1. Actually and intentionally touches or strikes another person against the will of the other; or

2. Intentionally causes bodily harm to another person.

Fla. Stat. § 784.03(1)(a) (2019).[iv]

Huebner argued that Dobin did not have visible scratches or injuries from the altercation, and the lack of such evidence rendered Dobin’s statement to the deputy untrustworthy and therefore insufficient to establish probable cause.  However, the court noted that the statute under which Huebner was arrested does not require an injury under the first subsection.  Rather, all that is required is that Huebner intentionally “touched” Dobin against her will.  Dobin made a 911 call where she alleged that Huebner scratched her, pulled her hair and punched her.  She told that same story to the first deputy on scene, and also told the same story to Deputy McDonough when he arrived an hour after the incident.  The court of appeals held that this was sufficient to establish probable cause for the crime of “Battery” under Florida law.  Further, the court noted that the deputy arrived to the scene to investigate the allegations over an hour after the incident, which could also have caused some of the physical evidence to fade, therefore the absence of that evidence did not negate the probable cause or render Dobin’s statement untrustworthy.

Regarding the false arrest claim, Huebner also argued that Deputy McDonough conducted an inadequate investigation.  Huebner alleged that, had the investigation been complete, it would have negated any probable cause provided by Dobin’s statement.  However, the court stated

McDonough was “not required to forego arresting” Huebner “based on initially discovered facts showing probable cause simply because [Huebner] offered a different explanation.” Marx v. Gumbinner, 905 F.2d 1503, 1507 n.6 (11th Cir. 1990); see also District of Columbia v. Wesby, 138 S. Ct. 577, 588 (2018) (“[P]robable cause does not require officers to rule out a suspect’s innocent explanation for suspicious facts.”). Nor was McDonough “required to sift through conflicting evidence or resolve issues of credibility, so long as the totality of the circumstances present[ed] a sufficient basis for believing that an offense ha[d] been committed.” Dahl v. Holley, 312 F.3d 1228, 1234 (11th Cir. 2002).[v]

Therefore, the court stated that the deputy’s investigation was sufficient to establish probable cause for the crime of battery under Florida law because (1) visible injury is not required under the statute, and (2) the type of battery that took place would be unlikely to leave lasting marks or injuries.

Since probable cause was present to arrest Huebner, the deputy is entitled to qualified immunity on the false arrest claim.

The court then examined the Fourth Amendment excessive force claim.  Huebner claims the deputy violated the Fourth Amendment because (1) the handcuffs were too tight, (2) the deputy pulled her arms and fingers forcefully to remove her rings, and (3) she was left uncomfortably handcuffed in the police car for two hours while the deputy completed paperwork.

The court first noted legal principles relevant to this issue and stated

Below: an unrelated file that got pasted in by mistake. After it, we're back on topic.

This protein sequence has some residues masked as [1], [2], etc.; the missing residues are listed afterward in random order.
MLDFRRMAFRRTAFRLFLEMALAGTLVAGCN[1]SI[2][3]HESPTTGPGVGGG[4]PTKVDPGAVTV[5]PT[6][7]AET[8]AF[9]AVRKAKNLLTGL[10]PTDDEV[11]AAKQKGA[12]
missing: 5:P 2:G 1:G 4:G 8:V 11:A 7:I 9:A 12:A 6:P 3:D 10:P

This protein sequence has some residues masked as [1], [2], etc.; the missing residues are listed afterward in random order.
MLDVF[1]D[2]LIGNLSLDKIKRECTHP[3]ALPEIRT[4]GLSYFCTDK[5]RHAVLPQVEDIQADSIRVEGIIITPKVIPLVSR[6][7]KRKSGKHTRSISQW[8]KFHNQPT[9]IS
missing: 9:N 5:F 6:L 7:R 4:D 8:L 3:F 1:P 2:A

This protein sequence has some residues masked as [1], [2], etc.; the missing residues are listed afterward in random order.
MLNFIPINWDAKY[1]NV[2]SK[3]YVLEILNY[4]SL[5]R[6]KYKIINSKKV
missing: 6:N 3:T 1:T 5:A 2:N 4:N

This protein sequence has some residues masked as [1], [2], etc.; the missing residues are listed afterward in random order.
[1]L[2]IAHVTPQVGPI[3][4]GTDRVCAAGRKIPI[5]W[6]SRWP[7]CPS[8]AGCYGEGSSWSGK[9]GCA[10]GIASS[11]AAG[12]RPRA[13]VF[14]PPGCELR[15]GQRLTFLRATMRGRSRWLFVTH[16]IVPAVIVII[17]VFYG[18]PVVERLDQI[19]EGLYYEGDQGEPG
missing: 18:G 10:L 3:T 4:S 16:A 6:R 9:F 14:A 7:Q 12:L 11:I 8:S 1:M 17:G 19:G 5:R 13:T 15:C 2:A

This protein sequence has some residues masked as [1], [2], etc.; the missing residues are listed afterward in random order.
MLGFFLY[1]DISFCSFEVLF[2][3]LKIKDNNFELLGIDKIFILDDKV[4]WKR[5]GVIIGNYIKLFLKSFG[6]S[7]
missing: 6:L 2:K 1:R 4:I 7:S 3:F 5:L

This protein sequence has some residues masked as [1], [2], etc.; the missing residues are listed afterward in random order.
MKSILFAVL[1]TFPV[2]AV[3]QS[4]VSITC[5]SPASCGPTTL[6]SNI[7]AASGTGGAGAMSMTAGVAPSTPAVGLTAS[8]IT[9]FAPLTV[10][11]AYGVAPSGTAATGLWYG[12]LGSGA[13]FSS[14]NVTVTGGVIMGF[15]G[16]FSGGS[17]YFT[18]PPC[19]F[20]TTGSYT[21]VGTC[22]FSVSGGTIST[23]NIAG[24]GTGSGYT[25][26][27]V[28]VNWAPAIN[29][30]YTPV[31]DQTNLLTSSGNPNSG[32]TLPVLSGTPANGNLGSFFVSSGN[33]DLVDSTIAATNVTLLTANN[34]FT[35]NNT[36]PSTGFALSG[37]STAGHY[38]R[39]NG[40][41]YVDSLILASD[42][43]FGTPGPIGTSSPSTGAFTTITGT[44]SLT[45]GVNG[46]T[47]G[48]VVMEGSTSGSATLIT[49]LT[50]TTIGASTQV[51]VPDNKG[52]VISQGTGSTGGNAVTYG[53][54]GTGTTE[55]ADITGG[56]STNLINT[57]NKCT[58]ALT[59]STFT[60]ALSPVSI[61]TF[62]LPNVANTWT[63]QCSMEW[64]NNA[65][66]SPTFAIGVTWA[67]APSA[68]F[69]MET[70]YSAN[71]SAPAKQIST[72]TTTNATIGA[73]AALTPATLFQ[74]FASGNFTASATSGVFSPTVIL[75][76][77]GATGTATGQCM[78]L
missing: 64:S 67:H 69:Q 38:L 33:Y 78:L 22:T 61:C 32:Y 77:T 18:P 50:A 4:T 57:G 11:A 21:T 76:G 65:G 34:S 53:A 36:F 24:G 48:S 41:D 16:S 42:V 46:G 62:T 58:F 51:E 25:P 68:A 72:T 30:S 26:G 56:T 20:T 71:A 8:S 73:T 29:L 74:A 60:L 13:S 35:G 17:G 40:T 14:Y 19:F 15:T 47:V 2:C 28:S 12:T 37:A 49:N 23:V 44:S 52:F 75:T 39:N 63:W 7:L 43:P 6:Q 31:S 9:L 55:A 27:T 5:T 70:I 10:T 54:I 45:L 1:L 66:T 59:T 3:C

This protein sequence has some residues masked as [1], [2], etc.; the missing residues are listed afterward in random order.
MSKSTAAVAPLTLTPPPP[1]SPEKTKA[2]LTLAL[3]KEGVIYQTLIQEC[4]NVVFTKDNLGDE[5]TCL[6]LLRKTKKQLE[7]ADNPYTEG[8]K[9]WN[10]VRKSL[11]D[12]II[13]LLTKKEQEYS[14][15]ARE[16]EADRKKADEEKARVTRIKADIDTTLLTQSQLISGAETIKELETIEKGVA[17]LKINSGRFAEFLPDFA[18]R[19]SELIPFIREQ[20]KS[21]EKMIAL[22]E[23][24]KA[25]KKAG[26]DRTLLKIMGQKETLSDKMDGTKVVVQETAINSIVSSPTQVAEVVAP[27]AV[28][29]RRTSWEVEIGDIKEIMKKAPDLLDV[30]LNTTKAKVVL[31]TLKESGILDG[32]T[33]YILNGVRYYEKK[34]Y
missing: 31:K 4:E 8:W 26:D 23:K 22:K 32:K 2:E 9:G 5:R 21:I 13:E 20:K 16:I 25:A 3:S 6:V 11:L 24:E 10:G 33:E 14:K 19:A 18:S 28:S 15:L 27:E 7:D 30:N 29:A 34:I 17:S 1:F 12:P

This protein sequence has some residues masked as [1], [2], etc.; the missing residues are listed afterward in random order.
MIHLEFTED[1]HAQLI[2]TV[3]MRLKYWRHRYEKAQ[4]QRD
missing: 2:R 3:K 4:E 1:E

At this procedural juncture, “the question we ask is whether, under [the plaintiff’s] version of the facts, [the officer] behaved reasonably in the light of the circumstances before him.” Stephens v. DeGiovanni, 852 F.3d 1298, 1315 (11th Cir. 2017) (citations and quotations omitted). And when looking specifically at an excessive-force claim, we look to “whether an officer’s conduct in making an arrest is objectively reasonable or if it is an over-reactive, disproportionate action for the situation.” Id. at 1317.

We have long and repeatedly recognized that when making a custodial arrest, “some use of force … is necessary and altogether lawful.” Durruthy v. Pastor, 351 F.3d 1080, 1094 (11th Cir. 2003). The force used “must be reasonably proportionate” to the need, which we measure by “the severity of the crime, the danger to the officer, and the risk of flight.” Lee, 284 F.3d at 1198 (citing Graham, 490 U.S. at 394-95).[vi]

The court then observed that although Huebner’s crime was relatively minor and she did not pose a flight risk, the force that the deputy used in this case was not “remotely unusual or disproportionate.”  The court stated

Officers routinely pull arrestees’ arms behind their backs, and we have repeatedly held that painful handcuffing alone doesn’t constitute excessive force. See Rodriguez v. Farrell, 280 F.3d 1341, 1351-52 (11th Cir. 2002) (holding that even where an officer “grabbed plaintiff’s arm, twisted it around plaintiff’s back, jerk[ed] it up high to the shoulder and then handcuffed plaintiff as plaintiff fell to his knees screaming that [the officer] was hurting him” the officer’s actions didn’t constitute excessive force).[vii]

Additionally, the court noted that, although Huebner alleged in her complaint and deposition that she received injuries in the incident, there were no medical records or other evidence to substantiate her claim.  Therefore, since the deputy’s use of force was not unusual or disproportionate and since there was no evidence to support Huebner’s claim of injury, the court held that the deputy did not violate the Fourth Amendment regarding his use of force with Huebner.

Therefore, the court of appeals affirmed the grant of qualified immunity for Deputy McDonough in this case.



[i] No. 18-12093 (11th Cir. Decided August 22, 2019)

[ii] Id. at 2-5

[iii] Id. at 8 (emphasis added)

[iv] Id. at 8-9

[v] Id. at 10-11 (emphasis added)

[vi] Id. at 15-16 (emphasis added)

[vii] Id. at 16 (emphasis added)